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Chapter 4 Common Insurance Policy Provisions

Common Insurance Policy Provisions

Who is Covered by the Policy

Insured. The party to an insurance arrangement whom the insurer agrees to indemnify for 
losses, provide benefits for or render services to. This term is preferred to such terms as 
policyholder, policyowner and assured.

Named Insured. Any person, firm or corporation or any member thereof, specifically 
designated by name as the insured(s) in a policy. Others may be protected as insureds even 
though their names do not appear on the policy. A common application of this latter principle is 
in automobile policies where, under the definition of insured, protection is extended to cover 
other drivers using the car with the permission of the named insured.





“First” Named Insured. The first named insured appearing on a commercial policy. The 
latest forms permit the insurer to satisfy contractual duties by giving notice to the “first” named 
insured rather than requiring notice to all named insureds.
Additional Insured.

A person other than the named insured who is protected under the 
terms of the contract. Usually, additional insureds are added by endorsement or referred to in 
the wording of the definition of “insured” in the policy itself.

Assignment/Transfer of the Insured’s Interest. Assignment to another person cannot 
be made without insurer’s written permission.
When and Where the Policy Covers
Policy Period (or Term). The period during which the policy contract affords protection, 
e.g., six months or one or three years.

The termination of an insurance contract by the insurer when material 
misrepresentation has occurred. A contract may also be repudiated for failure to perform a duty.
Policy Territory. What geographic territory is or is not covered by the policy of insurance.

How Much Coverage is Provided

Limit of Liability. The maximum amount for which an insurer is liable as set forth in the 
Sublimit. Any limit of insurance which exists within another limit. For example, special classes 
of property may be subject to a specified dollar limit per occurrence, even though the policy has 
a higher overall limit.
Deductible. The portion of an insured loss to be borne by the insured before any recovery may 
be made from the insurer.

Unearned Premium vs. Earned Premium. The unearned premium is the portion of an 
insurance premium covering the unexpired term of the policy. Any premium paid in advance of 
the current period is considered unearned premium; for instance, a policyholder pays an annual 

Earned premium is the premium paid for the expired or used portion of the policy. 
How a Policy Can Be Renewed or Ended
Renewal. The insurer agrees to continue the policy in full beyond the expiration date
Non-renewal. The insurer decides NOT to continue the policy beyond the expiration date. 
Lapse. Termination of a policy due to nonpayment of premiums.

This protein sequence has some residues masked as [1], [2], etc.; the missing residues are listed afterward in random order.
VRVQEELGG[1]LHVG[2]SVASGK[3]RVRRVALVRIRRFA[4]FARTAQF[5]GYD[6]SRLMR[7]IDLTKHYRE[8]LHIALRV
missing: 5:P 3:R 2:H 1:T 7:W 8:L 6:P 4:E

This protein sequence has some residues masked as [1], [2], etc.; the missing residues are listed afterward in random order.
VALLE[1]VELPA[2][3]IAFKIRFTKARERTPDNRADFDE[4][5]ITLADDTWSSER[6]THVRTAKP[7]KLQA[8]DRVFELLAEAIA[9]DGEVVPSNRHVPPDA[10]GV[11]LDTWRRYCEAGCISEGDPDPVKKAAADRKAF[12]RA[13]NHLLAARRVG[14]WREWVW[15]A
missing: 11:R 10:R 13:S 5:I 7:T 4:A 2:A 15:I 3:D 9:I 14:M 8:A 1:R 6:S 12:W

Insured’s Right To Cancel. The client may cancel at any time be letting the insurer know 
in writing of the date of cancellation is to take effect.

Cancellation. Termination of a contract of insurance in force by voluntary act of the insurer or 
insured in accordance with the provisions in the contract or by mutual agreement.
Flat Cancellation. 

A policyhich is cancelled upon its effective date. Usually under a flat 
cancellation no premium charge is made.
Pro Rata Cancellation. The termination of an insurance contract or bond with the premium 
charge being adjusted in proportion to the exact time the protection has been in force.

Policy Provisions Covering the Rights and Duties of Insureds

Insureds must comply with particular policy provisions if they want the insurer to pay claims. 

These include:
• Prompt notice of loss or damage
• Taking reasonable steps to protect property from further damage
• Submitting claims
• Notifying the police if the claim is for a theft
• Cooperating with the insurer after a loss. 
Here are some of the common definitions that related to the insured’s duties. 

Abandonment Clause. A clause in property insurance policies that prohibits the insured from 
abandoning partially damaged property to the insurer in order to claim a total loss.
Mortgage (or Mortgagee) Clause. A provision attached to a property policy that covers 
mortgaged property, specifying that the loss reimbursement shall be paid to the mortgagee as 
the mortgagee's interest may appear, that the mortgagee's rights of recovery shall not be 
defeated by any act or neglect of the insured, and giving the mortgagee other rights, privileges, 
and duties. 

For instance, one duty is that the mortgagee must report to the insurer any change in 
hazards that he becomes aware of. 
Loss Payable Clause. 

A provision in property insurance contracts that authorizes payment to 
persons other than the insured to the extent that they have an insurable interest in the property. 
This clause may be used when there is a lien or loan on the property being insured, and it 
protects the lender.

Coinsurance Clause. A provision stating that the insured and the insurer will share all losses 
covered by the policy in a proportion agreed upon in advance, i.e., 80-20 would mean that the 
insurer would pay 80% and the insured would pay 20% of all losses.
Vacant. A term used in property insurance to describe a building that has neither occupants nor 

Unoccupied. Refers to property which may be furnished or have furnishings in it but is not 
occupied or being lived in.
Short Rate Cancellation. 

A cancellation procedure in which the premium returned to the 
insured is not in direct proportion to the number of days remaining in the policy period. In effect, 
the insured has paid more for each day of coverage than if the policy had remained in force for 
the full term.

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